Physician organizations, policy makers, and patient advocates have expressed concern that health plans have contractually limited the freedom of physicians to communicate with their patients. In response, many states have adopted gag laws that limit the ability of managed care contracts to restrict patient-physician communication. We examine the impact of these laws on patient trust in the physician.
We analyzed patients' ratings of trust in their physicians in states before and after adoption of gag laws. Individuals in states that had such laws throughout the study period were used as the comparison group. The analysis is based on a nationally representative sample of adults obtained from the 1996-1997 and 1998-1999 Community Tracking Study Household Surveys.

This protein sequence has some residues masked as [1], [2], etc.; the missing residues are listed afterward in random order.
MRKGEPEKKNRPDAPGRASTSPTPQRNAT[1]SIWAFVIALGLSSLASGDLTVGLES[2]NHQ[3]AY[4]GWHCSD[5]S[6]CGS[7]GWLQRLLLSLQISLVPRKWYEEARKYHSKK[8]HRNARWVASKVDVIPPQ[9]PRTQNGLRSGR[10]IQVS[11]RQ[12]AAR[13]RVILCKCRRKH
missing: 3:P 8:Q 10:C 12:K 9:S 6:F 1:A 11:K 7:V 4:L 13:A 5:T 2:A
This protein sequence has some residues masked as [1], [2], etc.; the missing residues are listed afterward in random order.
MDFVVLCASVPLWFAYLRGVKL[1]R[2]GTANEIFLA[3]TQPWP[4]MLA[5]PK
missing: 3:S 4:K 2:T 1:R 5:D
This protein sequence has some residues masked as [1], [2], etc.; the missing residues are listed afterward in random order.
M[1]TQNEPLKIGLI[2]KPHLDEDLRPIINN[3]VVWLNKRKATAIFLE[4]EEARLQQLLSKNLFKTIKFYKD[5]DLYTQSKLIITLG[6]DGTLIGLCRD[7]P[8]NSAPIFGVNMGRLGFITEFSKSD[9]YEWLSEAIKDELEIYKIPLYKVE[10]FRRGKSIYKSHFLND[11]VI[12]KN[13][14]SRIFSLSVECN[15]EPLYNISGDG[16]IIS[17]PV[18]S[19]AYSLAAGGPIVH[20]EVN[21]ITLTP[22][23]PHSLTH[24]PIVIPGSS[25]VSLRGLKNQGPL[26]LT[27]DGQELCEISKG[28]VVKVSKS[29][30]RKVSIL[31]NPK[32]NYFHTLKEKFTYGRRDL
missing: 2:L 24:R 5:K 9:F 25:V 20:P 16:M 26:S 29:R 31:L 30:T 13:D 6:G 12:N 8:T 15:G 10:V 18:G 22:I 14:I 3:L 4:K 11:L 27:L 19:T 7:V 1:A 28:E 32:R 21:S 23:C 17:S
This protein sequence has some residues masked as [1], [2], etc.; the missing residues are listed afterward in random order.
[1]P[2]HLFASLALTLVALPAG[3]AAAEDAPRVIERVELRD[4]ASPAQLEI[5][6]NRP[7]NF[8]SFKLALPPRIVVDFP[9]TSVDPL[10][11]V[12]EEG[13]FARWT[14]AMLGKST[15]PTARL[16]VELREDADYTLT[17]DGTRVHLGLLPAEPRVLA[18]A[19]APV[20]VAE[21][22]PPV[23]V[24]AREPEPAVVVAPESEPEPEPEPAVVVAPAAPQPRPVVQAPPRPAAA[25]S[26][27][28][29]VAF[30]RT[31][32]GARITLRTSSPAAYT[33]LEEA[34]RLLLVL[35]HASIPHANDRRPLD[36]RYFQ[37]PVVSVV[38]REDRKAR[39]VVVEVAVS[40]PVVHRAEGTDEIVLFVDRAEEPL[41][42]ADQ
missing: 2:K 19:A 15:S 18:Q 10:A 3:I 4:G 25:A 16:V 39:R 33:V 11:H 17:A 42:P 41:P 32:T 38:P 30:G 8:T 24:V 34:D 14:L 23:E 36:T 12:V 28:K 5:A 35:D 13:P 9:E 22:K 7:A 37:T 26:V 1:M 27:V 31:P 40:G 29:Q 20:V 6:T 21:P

After adjustment for patient characteristics, it was estimated that the adoption of gag laws had no statistically significant impact on trust in the physician for the average patient. However, the adoption of gag laws is estimated to have increased trust in the physician by a modest amount (25 percent of a standard deviation) for health maintenance organization (HMO) enrollees who did not have a usual source of care.
Gag laws may assure HMO enrollees without a usual source of care that their physicians are free to speak candidly about treatment options. This does not necessarily imply that physicians are prohibited from speaking freely in the absence of such laws, but gag laws indicate concerns (justified or not) that patients have about unrestricted communication with their health care providers.